In a 71 to 34 vote, the Mexican Senate approved the Internal Security Law, which gives the Mexican armed forces a legal framework to conduct internal security operations. Proponents of the law say it will give the military the ability to support police in combating criminal networks that have hurt Mexico, while opponents believe it will lead to increased human rights abuses. Continue reading
“The Federation preserves our identity and enhances our capabilities. It is a strong shield for protecting the security and stability of the Arabian Gulf Region.” – Sheikh Khalifa bin Zayed al-Nahyan, President of the United Arab Emirates and Emir of Abu Dhabi
Amid the instability in the Middle East that followed the 2010 and 2011 protest movements, as well as a perceived vacuum as the United States asserts a desire to extricate itself from Middle Eastern conflicts, the United Arab Emirates (UAE) has seen a growing need to put its military to use securing regional interests. Continue reading
U.S. President Donald Trump’s first 100 days saw a flurry of activity on both the domestic and foreign fronts as the new president seeks to address what he sees as the policy shortcomings of his predecessor and enact the pledges he made on the campaign trail. These efforts have at times prompted bipartisan support while at other times drawn fierce condemnation from the opposition Democratic Party and even his own Republican Party. Continue reading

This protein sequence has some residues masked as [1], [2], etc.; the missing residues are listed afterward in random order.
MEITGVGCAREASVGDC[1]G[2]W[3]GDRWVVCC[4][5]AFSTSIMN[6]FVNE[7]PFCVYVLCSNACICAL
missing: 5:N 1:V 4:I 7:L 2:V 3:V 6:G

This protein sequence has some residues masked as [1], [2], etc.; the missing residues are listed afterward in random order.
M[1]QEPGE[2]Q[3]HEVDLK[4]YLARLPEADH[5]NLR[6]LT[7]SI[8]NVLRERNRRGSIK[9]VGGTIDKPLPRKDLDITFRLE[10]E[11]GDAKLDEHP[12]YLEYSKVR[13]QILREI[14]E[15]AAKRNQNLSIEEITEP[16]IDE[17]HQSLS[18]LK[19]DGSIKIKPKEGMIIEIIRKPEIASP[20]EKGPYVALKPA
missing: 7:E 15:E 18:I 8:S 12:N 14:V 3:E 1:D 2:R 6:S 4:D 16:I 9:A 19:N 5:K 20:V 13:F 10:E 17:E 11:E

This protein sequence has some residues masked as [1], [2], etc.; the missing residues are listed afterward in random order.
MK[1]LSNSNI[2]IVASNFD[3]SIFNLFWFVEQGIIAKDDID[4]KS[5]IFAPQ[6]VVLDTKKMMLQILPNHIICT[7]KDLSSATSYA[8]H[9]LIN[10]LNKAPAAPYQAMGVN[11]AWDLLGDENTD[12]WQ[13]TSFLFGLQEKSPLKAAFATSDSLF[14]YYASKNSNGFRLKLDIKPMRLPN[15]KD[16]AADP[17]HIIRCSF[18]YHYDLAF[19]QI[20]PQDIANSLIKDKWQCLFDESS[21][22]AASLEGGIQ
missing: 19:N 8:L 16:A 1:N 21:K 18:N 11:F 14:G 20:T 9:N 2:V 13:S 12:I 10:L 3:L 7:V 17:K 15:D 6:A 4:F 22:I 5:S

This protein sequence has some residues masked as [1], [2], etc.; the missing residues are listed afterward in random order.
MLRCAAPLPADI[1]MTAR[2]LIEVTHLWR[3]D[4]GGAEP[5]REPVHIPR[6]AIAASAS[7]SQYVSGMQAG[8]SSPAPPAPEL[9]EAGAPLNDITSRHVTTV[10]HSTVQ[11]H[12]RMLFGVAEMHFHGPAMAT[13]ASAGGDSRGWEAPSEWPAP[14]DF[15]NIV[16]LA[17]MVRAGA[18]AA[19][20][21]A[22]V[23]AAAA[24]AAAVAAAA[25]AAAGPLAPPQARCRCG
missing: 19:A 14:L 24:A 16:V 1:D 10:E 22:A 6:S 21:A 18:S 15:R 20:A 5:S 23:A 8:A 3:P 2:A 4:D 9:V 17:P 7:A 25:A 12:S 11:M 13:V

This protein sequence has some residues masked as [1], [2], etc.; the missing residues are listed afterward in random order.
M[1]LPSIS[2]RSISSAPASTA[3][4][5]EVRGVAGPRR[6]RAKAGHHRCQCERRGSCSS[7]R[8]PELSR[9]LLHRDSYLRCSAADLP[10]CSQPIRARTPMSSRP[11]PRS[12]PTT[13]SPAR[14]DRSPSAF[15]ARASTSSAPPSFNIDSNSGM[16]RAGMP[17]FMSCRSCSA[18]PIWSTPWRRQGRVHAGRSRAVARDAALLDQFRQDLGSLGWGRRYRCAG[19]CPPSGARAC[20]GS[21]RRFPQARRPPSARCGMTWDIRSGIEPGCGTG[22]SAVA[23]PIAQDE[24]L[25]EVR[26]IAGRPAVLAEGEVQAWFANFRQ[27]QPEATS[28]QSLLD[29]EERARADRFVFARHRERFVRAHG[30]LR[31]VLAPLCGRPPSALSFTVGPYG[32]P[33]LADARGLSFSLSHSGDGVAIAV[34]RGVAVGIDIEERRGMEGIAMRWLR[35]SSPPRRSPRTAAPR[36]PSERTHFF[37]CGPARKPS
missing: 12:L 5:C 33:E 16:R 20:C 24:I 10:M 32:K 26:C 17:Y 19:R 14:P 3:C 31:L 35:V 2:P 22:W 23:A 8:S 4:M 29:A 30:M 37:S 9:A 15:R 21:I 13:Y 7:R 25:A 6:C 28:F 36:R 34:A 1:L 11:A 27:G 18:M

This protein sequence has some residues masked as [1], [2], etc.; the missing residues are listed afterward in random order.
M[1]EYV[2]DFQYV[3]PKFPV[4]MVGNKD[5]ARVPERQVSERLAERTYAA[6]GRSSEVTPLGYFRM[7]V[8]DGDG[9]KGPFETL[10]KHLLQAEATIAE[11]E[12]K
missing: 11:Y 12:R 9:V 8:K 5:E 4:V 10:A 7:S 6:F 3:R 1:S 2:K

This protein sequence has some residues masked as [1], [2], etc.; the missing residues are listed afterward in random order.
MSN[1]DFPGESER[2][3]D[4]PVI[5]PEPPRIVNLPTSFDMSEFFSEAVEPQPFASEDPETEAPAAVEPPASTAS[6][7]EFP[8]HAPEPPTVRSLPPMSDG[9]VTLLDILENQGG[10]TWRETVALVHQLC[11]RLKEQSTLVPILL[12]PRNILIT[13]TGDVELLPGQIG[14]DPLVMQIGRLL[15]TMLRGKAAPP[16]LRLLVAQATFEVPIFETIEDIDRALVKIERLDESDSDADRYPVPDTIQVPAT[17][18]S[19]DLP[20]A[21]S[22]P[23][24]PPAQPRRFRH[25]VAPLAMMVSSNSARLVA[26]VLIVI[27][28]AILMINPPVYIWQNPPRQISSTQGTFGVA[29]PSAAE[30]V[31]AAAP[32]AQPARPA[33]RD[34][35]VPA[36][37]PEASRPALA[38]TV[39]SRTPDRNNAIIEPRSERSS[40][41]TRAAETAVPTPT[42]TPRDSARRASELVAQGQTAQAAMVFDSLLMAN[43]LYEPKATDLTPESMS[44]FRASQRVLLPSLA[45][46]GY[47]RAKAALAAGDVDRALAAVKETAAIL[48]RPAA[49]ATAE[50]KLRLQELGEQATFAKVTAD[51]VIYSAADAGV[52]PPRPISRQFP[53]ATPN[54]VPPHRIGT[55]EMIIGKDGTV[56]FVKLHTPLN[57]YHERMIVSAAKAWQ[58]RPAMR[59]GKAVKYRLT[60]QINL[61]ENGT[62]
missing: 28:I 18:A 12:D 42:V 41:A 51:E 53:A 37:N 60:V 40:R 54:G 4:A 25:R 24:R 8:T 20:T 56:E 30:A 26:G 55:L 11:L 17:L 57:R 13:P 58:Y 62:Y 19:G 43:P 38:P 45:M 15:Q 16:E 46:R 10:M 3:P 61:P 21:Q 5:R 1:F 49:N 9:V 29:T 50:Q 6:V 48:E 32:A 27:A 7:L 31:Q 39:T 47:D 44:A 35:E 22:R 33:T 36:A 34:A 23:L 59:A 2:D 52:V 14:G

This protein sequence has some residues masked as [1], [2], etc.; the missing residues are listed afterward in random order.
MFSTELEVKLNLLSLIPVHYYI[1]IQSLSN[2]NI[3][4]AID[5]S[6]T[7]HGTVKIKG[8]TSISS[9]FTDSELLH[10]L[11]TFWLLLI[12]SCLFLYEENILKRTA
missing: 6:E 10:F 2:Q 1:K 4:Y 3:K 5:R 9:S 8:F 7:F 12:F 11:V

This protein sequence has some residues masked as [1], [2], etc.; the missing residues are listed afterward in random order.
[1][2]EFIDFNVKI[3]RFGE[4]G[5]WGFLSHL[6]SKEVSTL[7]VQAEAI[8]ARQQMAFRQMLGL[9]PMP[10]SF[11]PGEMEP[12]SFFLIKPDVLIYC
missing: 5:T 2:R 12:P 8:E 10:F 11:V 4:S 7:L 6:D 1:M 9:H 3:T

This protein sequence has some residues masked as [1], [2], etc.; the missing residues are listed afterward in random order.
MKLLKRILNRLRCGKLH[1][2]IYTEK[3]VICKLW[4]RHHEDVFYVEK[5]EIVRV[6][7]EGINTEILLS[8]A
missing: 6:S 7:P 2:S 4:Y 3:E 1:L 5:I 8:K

Two security bills that passed in the lower house of Japan’s legislature, the National Diet, on July 16 elicited a strong public reaction. The bills involve the reinterpretation and revision of existing laws while expanding the range of allowable activities for the nation’s military, the Self-Defense Forces (SDF).
For a nation steeped in pacifism following its defeat and post-conflict occupation in World War II, any loosening of the constraints imposed on Japan’s military under Article 9 of its U.S.-influenced Constitution provokes alarm in large segments of the population. This was indeed the case when the security bills – championed by Prime Minister Shinzo Abe – were approved by the Lower House’s Special Committee on Security Legislation on July 15, thus enabling them to be put to a vote in the lower chamber dominated by Abe’s conservative Liberal Democratic Party (LDP). The move created an uproar sparking large demonstrations by up to 100,000 protestors outside the Diet building and prompted the major opposition parties in the legislature to walk out in protest. Continue reading